Thursday, March 21, 2013

Things You Fnd in the Field: Holes in the Ground #1

While out wandering around here and there in Nevada, and other places throughout the west, you might run across mine dumps and associated various holes in the ground — adits, shafts, declines, and other irregular openings — put in, usually, by old-style prospectors and small or individual miners.
Small irregular opening with small mine dump.
Larger mine dump: Let's go see what's there!
It's a small shaft with old timber as shoring. The round-headed wire nails suggest that this is a relatively recent shaft: probably post-1910
Openings like this are, nowadays, often blocked off with chain-link fencing or other barricades, which is a fine thing for preventing random people from falling or driving in — often those who happen to be wandering around after dark, or who might be driving across the hills without a good idea of where they are (an old mining district), where they are going (cross country where there isn't a road), or what they are doing (possibly out for so-called fun after a couple beers) — but they make it difficult for people like me to figure out what the old-timers were digging on, and why, and can prevent sampling the rock, vein, or structure to determine its geochemistry. Barricades can also prevent me from going into accessible adits for sampling and underground geologic mapping, and can prevent or at least hinder other geologists with the know-how and right equipment from going down shafts for sampling and geologic reconnaissance or mapping.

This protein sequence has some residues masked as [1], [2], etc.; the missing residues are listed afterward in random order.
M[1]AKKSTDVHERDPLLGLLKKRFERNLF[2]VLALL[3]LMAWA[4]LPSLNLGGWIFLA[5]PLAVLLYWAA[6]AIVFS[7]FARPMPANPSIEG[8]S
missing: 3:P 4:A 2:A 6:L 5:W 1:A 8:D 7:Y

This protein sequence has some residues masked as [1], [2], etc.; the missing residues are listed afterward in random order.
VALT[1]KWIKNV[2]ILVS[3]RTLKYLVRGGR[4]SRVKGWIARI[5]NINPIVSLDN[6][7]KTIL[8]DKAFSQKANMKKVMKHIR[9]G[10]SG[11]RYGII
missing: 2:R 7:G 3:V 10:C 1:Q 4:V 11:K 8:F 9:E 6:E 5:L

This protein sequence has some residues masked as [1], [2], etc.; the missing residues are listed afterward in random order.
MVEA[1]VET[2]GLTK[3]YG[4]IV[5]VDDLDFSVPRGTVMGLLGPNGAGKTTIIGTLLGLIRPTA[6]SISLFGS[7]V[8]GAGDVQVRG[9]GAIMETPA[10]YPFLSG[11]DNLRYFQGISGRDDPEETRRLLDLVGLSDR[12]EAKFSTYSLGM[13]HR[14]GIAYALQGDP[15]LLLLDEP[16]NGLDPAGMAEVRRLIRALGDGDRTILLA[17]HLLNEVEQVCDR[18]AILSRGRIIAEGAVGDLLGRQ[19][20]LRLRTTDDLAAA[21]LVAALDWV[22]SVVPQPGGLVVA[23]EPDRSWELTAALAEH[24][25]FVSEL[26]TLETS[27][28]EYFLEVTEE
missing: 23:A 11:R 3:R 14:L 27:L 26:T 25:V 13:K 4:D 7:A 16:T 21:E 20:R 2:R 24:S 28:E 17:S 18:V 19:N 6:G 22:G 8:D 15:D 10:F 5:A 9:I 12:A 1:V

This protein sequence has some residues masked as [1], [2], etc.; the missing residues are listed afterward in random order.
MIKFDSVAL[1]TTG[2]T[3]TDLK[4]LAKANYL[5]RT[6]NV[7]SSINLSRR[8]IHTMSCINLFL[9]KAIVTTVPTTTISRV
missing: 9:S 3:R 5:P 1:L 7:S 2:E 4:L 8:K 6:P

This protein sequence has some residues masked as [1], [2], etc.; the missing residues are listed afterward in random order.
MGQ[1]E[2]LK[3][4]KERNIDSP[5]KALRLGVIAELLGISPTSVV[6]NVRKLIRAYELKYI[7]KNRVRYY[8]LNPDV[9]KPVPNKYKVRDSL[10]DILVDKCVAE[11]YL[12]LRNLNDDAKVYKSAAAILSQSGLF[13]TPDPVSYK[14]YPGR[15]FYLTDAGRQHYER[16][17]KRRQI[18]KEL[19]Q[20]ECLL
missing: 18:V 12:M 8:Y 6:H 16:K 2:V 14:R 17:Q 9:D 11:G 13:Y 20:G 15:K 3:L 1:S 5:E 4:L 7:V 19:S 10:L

This particular hole was unbarricaded.

Beyond the timber and the rock overhang, the small shaft appears to end only a few feet below the surface, although my photo doesn't show whether an underground drift takes off from the area hidden by the rock at the opening. Enlarging the photo reveals several narrow, parallel white lines across the photo that make it clear that it was raining that day. Enlargement also suggests that a drift does take off from the far side of the shaft, as does the relatively large size of the associated mine dump (second photo).

You always have to ask this question: What were the old-timers digging on? A few, narrow, high-angle fractures or structures can be seen above the first irregular opening or adit. Iron-staining and possible veining (silica? calcite?) can be seen in the rock at the shaft. Did they mine anything? Hard to say without doing a little more research into the area or more work in the field.

No comments: